It's rather appropriate that I brought up Natsume Ono in the last review, as her latest series came out here less than a month ago. Does it live up to the high standards of her previous work? Well, that depends on how you look at it...
ACCA 13: TERRITORY INSPECTION DEPARTMENT (Acca 13: Jusan-ku Kansatsu-ka), by Natsume Ono. First published in 2013 and first published in North America in 2017.
The land of Dowa is a seemingly peaceful collection of 13 districts united under a king. This peace is maintained in part by the Acca Office, whose duty is to inspect the other territorial bureaus for discrepancies. Their best agent is Vice-Chair Jean Otus, who is known just as much for his smoking habit as he is for his keen eyes and mind. Initially, his goal is to simply preserve the office from being shut down as a budget-saving measure, but as the story progresses we learn that he may have more ambitious goals in mind for himself.
I could see people dismissing ACCA 13 as boring. On the surface, it's the story of a bureaucrat who travels to other offices, has conversations about office procedure, and spends an inordinate amount of time talking with others about baked goods. Meanwhile, other people in other offices debate about shutting down ACCA and gossip about others. Even compared to other Ono works, this would be a hard sale. That's saying something considering her best-known work can be summarized as "sad girl goes to Italy to chew out her mom, falls in love with Italy and old guy instead" and "shy samurai finds acceptance in a literal den of thieves."
That's not giving ACCA 13 the credit it deserves, though. The true cleverness of this series is that there's an entire subplot going on in the margins of the story, one that's far more sinister than Jean's everyday routine would suggest. You don't have to read too deeply between the lines here to realize that there's something darker and more autocratic going on in Dowa. You can see it in the ways that people treat things like tobacco and baked goods like a luxury. You can see it in the way that the officials' mouths can say one thing, but their glances say another. It's especially evident in Jean himself, whose blase affectations and mundane conversations conceal a cynical yet keen mind. It's not always elegant, as there are a couple of world-building moments that are handled with the ever-clumsy "as you know..." Still, there's a lot going on just under the surface of ACCA 13 and Ono trusts you, the reader, to be clever enough to put it together on your own.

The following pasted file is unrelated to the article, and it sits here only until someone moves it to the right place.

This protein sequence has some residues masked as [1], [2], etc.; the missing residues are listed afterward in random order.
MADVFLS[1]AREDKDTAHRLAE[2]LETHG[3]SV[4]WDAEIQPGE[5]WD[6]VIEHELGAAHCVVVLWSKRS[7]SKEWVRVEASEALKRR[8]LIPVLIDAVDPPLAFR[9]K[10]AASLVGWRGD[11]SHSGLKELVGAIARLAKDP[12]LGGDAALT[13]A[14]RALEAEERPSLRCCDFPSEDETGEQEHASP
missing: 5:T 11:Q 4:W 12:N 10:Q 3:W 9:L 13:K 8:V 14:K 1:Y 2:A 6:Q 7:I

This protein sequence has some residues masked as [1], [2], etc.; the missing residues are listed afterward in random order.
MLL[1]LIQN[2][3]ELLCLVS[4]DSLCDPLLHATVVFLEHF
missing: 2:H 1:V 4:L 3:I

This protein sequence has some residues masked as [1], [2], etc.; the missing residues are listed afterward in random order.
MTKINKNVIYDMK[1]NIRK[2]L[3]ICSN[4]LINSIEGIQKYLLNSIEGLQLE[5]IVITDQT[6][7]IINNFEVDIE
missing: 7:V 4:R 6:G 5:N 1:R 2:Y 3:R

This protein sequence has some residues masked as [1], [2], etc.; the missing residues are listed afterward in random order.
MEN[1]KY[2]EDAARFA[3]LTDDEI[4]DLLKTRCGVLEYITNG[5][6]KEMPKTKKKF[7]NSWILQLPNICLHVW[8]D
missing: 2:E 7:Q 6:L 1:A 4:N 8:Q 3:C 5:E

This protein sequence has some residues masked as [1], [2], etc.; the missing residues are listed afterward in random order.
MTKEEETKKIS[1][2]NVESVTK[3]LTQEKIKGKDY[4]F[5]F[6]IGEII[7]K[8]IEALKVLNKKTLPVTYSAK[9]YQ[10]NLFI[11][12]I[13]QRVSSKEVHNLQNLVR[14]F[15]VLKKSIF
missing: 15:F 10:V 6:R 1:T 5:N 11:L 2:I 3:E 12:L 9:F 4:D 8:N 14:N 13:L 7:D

While Ono's signature style is in full effect here, there's a certain polish to the artwork here that feels different than before. Maybe it's the wider range of character designs than usual, or just how well those big, heavy-lidded eyes can deliver a judgmental sidelong stare . Maybe it's the way she frames the dialogue, giving it the tension and back-and-forth snap of a movie editor. Maybe it's the setting, which evokes all the European cityscapes Ono loves so much. Regardless of what the answer may be, ACCA 13 looks good.
ACCA 13 isn't going to be everyone's cup of tea, but those who are hip to Natsume Ono's brand of slice-of-life meets political drama will be greatly rewarded for their patience.
This series is published by Yen Press. This series is complete in Japan with 6 volumes available. 1 volume has been released and is currently in print.
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